The Story of My Life and Work by Booker T. WashingtonThis work has been selected by scholars as being culturally important, and is part of the knowledge base of civilization as we know it. This work was reproduced from the original artifact, and remains as true to the original work as possible. Therefore, you will see the original copyright references, library stamps (as most of these works have been housed in our most important libraries around the world), and other notations in the work. This work is in the public domain in the United States of America, and possibly other nations. Within the United States, you may freely copy and distribute this work, as no entity (individual or corporate) has a copyright on the body of the work.As a reproduction of a historical artifact, this work may contain missing or blurred pages, poor pictures, errant marks, etc. Scholars believe, and we concur, that this work is important enough to be preserved, reproduced, and made generally available to the public. We appreciate your support of the preservation process, and thank you for being an important part of keeping this knowledge alive and relevant.
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Booker Taliaferro Washington April 5,  — November 14, was an American educator, author, orator, and advisor to presidents of the United States. Between and , Washington was the dominant leader in the African-American community. Washington was from the last generation of black American leaders born into slavery and became the leading voice of the former slaves and their descendants. They were newly oppressed in the South by disenfranchisement and the Jim Crow discriminatory laws enacted in the post- Reconstruction Southern states in the late 19th and early 20th centuries. Washington was a key proponent of African-American businesses and one of the founders of the National Negro Business League. His base was the Tuskegee Institute , a historically black college in Tuskegee, Alabama. As lynchings in the South reached a peak in , Washington gave a speech, known as the " Atlanta compromise ", which brought him national fame.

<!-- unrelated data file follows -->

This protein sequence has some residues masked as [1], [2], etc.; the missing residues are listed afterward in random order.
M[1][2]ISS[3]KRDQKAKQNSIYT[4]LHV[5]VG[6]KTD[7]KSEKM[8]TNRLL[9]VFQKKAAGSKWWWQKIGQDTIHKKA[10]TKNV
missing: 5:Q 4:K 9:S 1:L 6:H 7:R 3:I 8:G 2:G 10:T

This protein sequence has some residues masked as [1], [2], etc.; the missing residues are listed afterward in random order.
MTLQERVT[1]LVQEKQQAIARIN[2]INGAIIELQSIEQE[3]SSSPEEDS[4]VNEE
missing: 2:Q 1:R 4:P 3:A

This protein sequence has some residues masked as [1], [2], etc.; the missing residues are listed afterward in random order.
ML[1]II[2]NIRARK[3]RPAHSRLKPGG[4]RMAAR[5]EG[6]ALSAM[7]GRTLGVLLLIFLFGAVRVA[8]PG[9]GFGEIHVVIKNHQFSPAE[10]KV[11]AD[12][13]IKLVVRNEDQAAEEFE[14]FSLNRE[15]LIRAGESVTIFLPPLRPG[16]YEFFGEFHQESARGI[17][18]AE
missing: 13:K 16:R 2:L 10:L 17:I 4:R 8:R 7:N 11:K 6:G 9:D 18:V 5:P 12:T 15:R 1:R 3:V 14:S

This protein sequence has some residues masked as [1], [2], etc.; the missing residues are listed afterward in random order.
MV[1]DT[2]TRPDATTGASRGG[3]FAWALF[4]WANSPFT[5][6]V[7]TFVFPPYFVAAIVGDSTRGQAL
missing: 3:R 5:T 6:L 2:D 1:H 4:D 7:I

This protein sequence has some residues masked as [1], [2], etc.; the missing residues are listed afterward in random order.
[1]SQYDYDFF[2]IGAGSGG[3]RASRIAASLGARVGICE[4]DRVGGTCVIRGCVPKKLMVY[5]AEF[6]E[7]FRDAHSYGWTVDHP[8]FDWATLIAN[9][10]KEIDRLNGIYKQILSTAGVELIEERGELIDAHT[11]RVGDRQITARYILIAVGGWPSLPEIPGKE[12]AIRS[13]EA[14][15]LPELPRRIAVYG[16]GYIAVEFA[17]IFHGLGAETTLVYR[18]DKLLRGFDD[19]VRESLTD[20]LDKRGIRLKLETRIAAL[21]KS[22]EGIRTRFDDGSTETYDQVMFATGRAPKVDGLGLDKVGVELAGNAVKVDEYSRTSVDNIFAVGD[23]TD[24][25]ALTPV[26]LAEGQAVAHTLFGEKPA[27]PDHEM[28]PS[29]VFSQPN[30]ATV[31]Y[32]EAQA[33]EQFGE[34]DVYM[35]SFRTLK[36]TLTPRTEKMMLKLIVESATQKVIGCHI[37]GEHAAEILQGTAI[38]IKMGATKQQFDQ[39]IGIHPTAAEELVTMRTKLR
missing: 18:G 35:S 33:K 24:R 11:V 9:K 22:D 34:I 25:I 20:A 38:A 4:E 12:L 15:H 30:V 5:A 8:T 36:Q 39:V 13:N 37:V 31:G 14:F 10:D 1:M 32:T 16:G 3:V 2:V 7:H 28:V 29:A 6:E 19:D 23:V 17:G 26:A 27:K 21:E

Read about the life of African-American leader and Tuskegee Institute founder Booker T. Washington, at syllusive.com
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Used by permission of the publisher. Booker T. Washington, , Educator. Booker Taliaferro Washington was the foremost black educator of the late 19th and early 20th centuries. He also had a major influence on southern race relations and was the dominant figure in black public affairs from until his death in Born a slave on a small farm in the Virginia backcountry, he moved with his family after emancipation to work in the salt furnaces and coal mines of West Virginia. After a secondary education at Hampton Institute, he taught an upgraded school and experimented briefly with the study of law and the ministry, but a teaching position at Hampton decided his future career.
On this date in , Booker T. Washington was born. He was a Black activist and educator, who urged Blacks to gain equality through education and economic advancement. After emancipation, his family was so poor that he worked in salt furnaces and coal mines at age nine. An intelligent and curious child, he yearned for an education and was frustrated when he could not receive good schooling.
Booker T. He was born in a slave hut but, after emancipation, moved with his family to Malden, West Virginia. Dire poverty ruled out regular schooling; at age nine he began working, first in a salt furnace and later in a coal mine. Determined to get an education , he enrolled at the Hampton Normal and Agricultural Institute now Hampton University in Virginia , working as a janitor to help pay expenses. He graduated in and returned to Malden, where for two years he taught children in a day school and adults at night. Following studies at Wayland Seminary, Washington, D. In Washington was selected to head a newly established normal school for African Americans at Tuskegee, an institution with two small converted buildings, no equipment, and very little money.